We love our pets. They give us unconditional love, cuddle when we want (and sometimes when we don’t), and make us laugh.
They also can be good for our health by reducing stress, improving moods, and lowering blood pressure.
But, our critters can infect us with some nasties – H1N1 is just one (huge) example of that.
To give an idea of what germs may lurk in our pets:
- There are certain bacteria that live in animals’ guts that can cause infections that bring on diarrhea, abdominal pain, and fever in humans.
- There is an infection that’s caused by worms that live in dog and cat intestines. People can get these worms by coming into contact with the worms’ eggs in an animal’s infected feces. This is where good hand cleaning can make a big difference in preventing infection. If the eggs get in your mouth and gut, you can get sick with fever, swollen glands, muscle pain, headache, cough, sore throat and rash.
- A certain parasite is sometimes found in cat feces that can cause an infection that is particularly dangerous to pregnant woman because of the harmful effects to the baby she is carrying.
- Cat scratch disease (a.k.a. cat scratch fever), tapeworms, and ringworm are also diseases that can be caught from cats and/or dogs.
- Let’s not forget our avian friends–even those we keep in a cage. You can be exposed to some diseases by inhaling the fungus from bird droppings, ending up with serious problems like brain inflammation and pneumonia. Parrot fever is transmitted by coming into contact with infected bird poop or dust in bird cages, causing cough, fever and chills. And, let’s not forget avian flu, although that would normally come from outdoor birds.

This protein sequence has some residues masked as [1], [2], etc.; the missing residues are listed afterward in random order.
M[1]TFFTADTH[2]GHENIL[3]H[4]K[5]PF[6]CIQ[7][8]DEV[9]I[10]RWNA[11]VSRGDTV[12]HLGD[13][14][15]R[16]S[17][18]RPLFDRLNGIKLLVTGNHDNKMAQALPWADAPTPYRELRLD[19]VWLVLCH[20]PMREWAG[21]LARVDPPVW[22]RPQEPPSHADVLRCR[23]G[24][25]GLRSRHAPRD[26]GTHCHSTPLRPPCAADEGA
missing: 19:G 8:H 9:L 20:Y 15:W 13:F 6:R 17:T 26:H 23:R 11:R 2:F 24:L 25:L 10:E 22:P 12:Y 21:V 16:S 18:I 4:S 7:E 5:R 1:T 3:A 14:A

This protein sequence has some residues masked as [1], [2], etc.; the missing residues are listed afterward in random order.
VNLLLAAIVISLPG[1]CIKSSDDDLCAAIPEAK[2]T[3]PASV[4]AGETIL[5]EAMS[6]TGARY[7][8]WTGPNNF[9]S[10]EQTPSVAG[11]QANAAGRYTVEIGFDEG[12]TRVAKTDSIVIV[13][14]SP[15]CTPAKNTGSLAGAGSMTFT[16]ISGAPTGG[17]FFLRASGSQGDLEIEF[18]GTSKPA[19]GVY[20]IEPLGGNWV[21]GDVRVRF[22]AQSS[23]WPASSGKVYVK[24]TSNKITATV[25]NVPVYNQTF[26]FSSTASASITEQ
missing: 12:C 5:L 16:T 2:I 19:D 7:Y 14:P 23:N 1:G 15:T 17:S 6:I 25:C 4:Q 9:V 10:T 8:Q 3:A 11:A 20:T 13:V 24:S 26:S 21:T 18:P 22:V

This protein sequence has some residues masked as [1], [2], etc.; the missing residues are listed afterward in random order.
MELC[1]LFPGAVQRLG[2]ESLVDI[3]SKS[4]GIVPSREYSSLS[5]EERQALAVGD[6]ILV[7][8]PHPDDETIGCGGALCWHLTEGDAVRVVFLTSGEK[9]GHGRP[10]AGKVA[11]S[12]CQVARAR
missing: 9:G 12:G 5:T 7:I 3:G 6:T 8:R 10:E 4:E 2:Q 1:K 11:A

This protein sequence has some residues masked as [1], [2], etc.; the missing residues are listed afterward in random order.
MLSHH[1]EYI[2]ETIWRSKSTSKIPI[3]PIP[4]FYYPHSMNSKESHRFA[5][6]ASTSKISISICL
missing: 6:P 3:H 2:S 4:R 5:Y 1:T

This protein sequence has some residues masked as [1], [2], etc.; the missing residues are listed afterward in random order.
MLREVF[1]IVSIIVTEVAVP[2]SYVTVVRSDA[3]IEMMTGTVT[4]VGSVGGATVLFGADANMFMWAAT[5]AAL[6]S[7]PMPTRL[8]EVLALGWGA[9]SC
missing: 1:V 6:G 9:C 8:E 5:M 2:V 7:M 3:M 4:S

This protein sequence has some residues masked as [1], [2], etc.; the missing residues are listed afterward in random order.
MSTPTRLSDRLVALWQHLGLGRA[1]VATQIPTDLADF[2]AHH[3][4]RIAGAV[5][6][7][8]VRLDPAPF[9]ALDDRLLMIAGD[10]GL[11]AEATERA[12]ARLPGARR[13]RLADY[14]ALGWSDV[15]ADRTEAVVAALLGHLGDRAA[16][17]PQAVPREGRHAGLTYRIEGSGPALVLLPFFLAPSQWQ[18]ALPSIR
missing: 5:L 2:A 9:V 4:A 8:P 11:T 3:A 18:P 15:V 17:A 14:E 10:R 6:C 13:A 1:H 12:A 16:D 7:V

- Salmonella can be caught from pets such as lizards, snakes, turtles and frogs. Most reptiles and amphibians carry Salmonella in their digestive system and feces, and they can also carry it on their skin. People can get sick with Salmonella just from touching the animal or cleaning the cage.
- Rodent pets such as hamsters, gerbils, and guinea pigs can carry diseases such as rabies and rabbit fever. Rabies may be transmitted when an infected animal bites you. For rabbit fever and other diseases, you must come into contact with the animal’s urine or feces to get infected.
We need to protect ourselves and our kids from infections. After touching, feeding, or cleaning up a pet’s waste, we should always wash our hands. A good way to protect ourselves is by wearing gloves when we clean the cat’s litter box or a pet’s cage. And, we shouldn’t feed our critters raw meat or let them drink water from the toilet. Doing so can make them sick and they can pass that along to us.
Finally, make sure the pets have all their vaccines!